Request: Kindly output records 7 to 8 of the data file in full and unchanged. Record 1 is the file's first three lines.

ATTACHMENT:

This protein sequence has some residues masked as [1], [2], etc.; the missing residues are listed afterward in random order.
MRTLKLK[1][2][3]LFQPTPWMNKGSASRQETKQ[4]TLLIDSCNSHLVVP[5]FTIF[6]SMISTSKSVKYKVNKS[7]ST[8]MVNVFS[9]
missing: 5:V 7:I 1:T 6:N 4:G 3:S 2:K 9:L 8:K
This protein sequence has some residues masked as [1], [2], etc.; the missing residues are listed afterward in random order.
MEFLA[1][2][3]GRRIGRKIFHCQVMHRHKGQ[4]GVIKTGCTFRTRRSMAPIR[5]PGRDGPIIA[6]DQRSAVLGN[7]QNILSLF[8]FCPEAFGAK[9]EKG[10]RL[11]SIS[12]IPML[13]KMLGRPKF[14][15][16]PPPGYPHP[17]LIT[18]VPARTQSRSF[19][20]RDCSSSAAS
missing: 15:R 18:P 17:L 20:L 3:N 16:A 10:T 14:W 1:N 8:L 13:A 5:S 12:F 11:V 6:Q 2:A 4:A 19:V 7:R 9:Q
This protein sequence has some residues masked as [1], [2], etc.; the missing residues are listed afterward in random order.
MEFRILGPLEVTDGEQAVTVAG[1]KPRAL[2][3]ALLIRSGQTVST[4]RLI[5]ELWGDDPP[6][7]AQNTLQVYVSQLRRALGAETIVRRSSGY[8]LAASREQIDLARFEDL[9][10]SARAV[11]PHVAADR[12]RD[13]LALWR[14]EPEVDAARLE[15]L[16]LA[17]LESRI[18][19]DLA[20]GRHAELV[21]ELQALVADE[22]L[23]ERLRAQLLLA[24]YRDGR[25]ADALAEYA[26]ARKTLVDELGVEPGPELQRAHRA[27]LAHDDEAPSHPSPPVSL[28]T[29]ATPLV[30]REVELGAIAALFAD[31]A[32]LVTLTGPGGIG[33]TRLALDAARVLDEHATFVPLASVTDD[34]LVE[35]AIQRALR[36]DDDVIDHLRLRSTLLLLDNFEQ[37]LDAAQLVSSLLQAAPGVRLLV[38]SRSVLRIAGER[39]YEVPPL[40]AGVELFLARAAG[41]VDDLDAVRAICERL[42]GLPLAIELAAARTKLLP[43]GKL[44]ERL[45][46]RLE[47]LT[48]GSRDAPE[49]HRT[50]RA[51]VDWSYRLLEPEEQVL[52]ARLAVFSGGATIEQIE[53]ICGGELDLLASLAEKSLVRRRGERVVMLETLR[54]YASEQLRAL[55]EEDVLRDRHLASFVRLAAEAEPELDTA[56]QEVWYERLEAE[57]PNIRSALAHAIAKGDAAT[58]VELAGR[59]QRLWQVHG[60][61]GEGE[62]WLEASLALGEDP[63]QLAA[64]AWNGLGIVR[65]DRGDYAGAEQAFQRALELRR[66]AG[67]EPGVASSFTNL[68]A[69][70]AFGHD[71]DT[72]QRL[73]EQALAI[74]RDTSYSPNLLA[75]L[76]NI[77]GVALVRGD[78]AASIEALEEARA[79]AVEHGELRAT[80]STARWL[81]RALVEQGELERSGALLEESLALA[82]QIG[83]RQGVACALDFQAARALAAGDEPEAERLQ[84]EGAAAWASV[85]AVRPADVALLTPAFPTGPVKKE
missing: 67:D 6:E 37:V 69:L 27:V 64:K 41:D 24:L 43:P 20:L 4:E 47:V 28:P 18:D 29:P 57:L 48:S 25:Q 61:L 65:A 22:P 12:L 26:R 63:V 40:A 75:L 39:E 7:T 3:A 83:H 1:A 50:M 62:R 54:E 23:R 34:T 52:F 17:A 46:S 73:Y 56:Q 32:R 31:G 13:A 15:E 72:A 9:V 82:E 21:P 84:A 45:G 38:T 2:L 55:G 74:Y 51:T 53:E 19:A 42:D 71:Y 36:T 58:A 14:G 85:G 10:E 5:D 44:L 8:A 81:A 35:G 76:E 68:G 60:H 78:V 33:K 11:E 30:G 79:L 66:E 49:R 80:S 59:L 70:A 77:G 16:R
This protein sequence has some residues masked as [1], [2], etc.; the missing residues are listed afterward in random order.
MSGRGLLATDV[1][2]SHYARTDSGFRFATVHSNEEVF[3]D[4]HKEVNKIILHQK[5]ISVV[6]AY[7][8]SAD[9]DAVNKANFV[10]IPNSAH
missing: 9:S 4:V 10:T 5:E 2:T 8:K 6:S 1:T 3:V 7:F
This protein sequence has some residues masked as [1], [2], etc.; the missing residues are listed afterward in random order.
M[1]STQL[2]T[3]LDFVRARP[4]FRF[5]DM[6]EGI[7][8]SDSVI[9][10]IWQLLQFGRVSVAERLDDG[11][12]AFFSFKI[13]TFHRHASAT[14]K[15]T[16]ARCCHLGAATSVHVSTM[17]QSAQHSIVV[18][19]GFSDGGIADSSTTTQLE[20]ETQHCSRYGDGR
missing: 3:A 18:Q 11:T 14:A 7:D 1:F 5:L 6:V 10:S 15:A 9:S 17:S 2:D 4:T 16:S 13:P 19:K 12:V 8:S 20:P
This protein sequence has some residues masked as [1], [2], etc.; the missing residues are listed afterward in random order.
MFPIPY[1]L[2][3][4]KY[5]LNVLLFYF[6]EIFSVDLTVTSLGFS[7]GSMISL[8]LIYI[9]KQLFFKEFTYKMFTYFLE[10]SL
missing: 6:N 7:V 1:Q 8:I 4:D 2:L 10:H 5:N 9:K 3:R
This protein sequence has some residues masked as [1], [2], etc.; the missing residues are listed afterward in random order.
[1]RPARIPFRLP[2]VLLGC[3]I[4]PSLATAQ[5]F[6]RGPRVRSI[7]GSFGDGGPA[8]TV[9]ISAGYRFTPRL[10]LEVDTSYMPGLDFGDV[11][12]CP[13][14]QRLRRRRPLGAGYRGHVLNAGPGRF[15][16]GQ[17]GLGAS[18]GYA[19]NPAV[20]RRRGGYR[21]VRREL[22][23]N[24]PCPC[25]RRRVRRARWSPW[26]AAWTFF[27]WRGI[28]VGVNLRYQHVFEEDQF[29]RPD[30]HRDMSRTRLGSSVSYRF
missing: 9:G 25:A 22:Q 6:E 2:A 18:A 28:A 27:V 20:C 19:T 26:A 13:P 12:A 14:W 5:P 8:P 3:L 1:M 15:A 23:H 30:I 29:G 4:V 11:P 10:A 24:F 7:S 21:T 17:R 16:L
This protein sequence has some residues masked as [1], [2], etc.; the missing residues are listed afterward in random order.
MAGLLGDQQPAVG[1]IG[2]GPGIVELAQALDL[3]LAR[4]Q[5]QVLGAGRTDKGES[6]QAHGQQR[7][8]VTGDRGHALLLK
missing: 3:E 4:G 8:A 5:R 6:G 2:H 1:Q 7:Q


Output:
This protein sequence has some residues masked as [1], [2], etc.; the missing residues are listed afterward in random order.
[1]RPARIPFRLP[2]VLLGC[3]I[4]PSLATAQ[5]F[6]RGPRVRSI[7]GSFGDGGPA[8]TV[9]ISAGYRFTPRL[10]LEVDTSYMPGLDFGDV[11][12]CP[13][14]QRLRRRRPLGAGYRGHVLNAGPGRF[15][16]GQ[17]GLGAS[18]GYA[19]NPAV[20]RRRGGYR[21]VRREL[22][23]N[24]PCPC[25]RRRVRRARWSPW[26]AAWTFF[27]WRGI[28]VGVNLRYQHVFEEDQF[29]RPD[30]HRDMSRTRLGSSVSYRF
missing: 9:G 25:A 22:Q 6:E 2:A 18:A 28:A 27:V 20:C 19:T 26:A 13:P 12:A 14:W 5:P 8:P 3:L 1:M 15:A 23:H 30:I 29:G 4:V 11:P 10:A 24:F 7:S 21:T 17:R 16:L
This protein sequence has some residues masked as [1], [2], etc.; the missing residues are listed afterward in random order.
MAGLLGDQQPAVG[1]IG[2]GPGIVELAQALDL[3]LAR[4]Q[5]QVLGAGRTDKGES[6]QAHGQQR[7][8]VTGDRGHALLLK
missing: 3:E 4:G 8:A 5:R 6:G 2:H 1:Q 7:Q